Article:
Farmers and other taxpayers in Fallbrook and Rainbow could see average savings on their water bills of more than $20 a month if they join the Eastern Municipal Water District in Riverside County, according to a new report.
However, the measure may increase the cost of water for other San Diegans by more than $2 per month on average, according to findings by the Local Agency Formation Commission, or LAFCO.
The San Diego County Water Authority has been hostile to the idea of losing two of its 24 member agencies. The wholesaler has seen its water sales drop by more than 40 percent since 2007, largely as a result of conserving the unforeseen drought.
Amid declining revenues, the agency has had to more than double its rates to cover a myriad of fixed costs, from debt payments on reservoirs, canals and other infrastructure projects to painstakingly negotiated long-term water contracts.
“LAFCO is proposing that everyone else in San Diego County pay more so that Rainbow and Fallbrook customers can supposedly save $20 a month,” the water authority said in a statement. “This is not a defensible or sustainable way to set policy for our most important natural resource.”
Water managers in Fallbrook and Rainbow have been trying to cut ties with the water authority for a couple of years. They have argued that the agency’s sky-high fees, fueled in part by an increasingly expensive desalination plant in Carlsbad, have crushed their agricultural sectors.
Tensions rose last winter when the wholesaler proposed building a $5 billion pipeline through the Anza-Borrego desert to transport water from the Colorado River. Advocates said it could save taxpayers billions of dollars by the end of the century. Critics called it a potential boondoggle.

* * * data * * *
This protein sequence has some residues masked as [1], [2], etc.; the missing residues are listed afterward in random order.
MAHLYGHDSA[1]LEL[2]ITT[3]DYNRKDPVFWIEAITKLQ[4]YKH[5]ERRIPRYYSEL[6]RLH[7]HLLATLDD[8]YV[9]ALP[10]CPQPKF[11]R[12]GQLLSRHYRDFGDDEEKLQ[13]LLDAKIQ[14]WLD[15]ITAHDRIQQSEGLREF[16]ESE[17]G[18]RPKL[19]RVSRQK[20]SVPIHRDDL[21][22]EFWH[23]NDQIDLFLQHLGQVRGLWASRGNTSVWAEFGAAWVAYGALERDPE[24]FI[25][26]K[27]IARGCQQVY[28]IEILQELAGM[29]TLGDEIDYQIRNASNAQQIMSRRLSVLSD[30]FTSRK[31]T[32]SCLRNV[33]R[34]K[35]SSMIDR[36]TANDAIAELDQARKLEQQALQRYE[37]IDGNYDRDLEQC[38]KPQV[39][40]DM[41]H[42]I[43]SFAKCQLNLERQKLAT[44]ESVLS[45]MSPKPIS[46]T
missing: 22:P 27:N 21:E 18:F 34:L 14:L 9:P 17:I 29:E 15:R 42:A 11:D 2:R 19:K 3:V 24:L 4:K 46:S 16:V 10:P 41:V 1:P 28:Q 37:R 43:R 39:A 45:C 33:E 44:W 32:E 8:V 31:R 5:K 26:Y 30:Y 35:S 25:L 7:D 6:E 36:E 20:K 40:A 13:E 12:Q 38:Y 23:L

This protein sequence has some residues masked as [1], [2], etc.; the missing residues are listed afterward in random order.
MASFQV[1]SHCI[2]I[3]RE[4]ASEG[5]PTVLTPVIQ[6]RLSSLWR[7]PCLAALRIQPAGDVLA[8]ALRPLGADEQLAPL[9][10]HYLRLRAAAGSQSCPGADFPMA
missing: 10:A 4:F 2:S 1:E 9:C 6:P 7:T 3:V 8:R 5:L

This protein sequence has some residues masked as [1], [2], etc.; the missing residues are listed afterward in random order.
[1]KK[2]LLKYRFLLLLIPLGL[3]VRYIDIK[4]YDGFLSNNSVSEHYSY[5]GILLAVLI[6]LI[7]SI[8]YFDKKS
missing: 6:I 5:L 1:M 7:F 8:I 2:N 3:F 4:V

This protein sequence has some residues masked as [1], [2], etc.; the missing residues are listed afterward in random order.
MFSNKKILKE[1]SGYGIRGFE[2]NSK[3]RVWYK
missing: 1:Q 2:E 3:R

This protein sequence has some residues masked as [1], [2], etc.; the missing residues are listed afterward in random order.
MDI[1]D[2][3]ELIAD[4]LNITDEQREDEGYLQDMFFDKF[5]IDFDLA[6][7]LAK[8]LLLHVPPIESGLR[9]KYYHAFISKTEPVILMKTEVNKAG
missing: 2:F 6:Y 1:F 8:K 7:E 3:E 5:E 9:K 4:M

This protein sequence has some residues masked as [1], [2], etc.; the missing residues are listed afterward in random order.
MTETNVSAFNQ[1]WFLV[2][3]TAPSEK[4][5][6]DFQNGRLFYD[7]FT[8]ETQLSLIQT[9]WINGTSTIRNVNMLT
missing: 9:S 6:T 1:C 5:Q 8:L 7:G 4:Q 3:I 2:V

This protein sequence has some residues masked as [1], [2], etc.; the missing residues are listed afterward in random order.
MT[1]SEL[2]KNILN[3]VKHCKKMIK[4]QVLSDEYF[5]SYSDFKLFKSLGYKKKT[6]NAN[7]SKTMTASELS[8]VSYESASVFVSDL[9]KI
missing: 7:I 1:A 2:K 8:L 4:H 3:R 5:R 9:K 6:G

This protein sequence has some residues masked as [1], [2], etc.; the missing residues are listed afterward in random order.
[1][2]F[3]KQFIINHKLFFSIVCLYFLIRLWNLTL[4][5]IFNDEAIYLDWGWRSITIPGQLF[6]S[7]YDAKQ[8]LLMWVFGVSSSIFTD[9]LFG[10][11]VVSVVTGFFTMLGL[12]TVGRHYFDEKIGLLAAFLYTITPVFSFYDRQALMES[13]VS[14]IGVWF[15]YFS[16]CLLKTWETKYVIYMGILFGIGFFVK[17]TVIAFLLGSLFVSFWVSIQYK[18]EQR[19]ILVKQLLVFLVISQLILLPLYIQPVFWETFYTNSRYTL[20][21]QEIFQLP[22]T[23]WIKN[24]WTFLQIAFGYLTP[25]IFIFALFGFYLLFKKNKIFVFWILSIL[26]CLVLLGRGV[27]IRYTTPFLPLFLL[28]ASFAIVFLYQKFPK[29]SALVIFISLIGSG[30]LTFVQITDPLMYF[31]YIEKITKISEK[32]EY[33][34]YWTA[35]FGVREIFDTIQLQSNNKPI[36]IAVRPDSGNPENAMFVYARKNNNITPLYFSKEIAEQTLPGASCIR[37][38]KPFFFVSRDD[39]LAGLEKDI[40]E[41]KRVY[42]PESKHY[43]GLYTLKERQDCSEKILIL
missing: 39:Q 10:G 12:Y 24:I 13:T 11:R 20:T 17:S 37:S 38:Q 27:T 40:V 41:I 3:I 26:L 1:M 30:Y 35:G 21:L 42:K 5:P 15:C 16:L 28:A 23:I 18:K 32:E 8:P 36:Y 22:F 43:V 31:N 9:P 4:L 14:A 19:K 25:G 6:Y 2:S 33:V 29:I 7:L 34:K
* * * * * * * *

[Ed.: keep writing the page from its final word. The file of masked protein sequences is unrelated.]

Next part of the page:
The water authority’s aggressive efforts to protect residents from mandatory drought shutoffs are not worth the cost for many rural taxpayers, said Tom Kennedy, general manager of the Rainbow Municipal Water District.
“When you consider an urban area with biotech and tourism and high-density communities, their relationship between price and reliability is different from farmers,” he said. “If it closed because the cost of water is too high, then it doesn’t matter how reliable the water is.”
The San Diego County Farm Bureau has refused to take a stance, saying its constituents are divided on the issue.
“We have passionate members on both sides of this,” said office president Mary Matava.
LAFCO is currently drafting the terms by which Rainbow and Fallbrook could leave the water authority to join Eastern. To help offset any impact on the water authority’s remaining ratepayers, the agency has proposed an “exit fee” of about $63 million over five years. Neither party was satisfied with the number.
Meanwhile, many local officials have expressed concern about the ripple effect of losing the two North County agencies.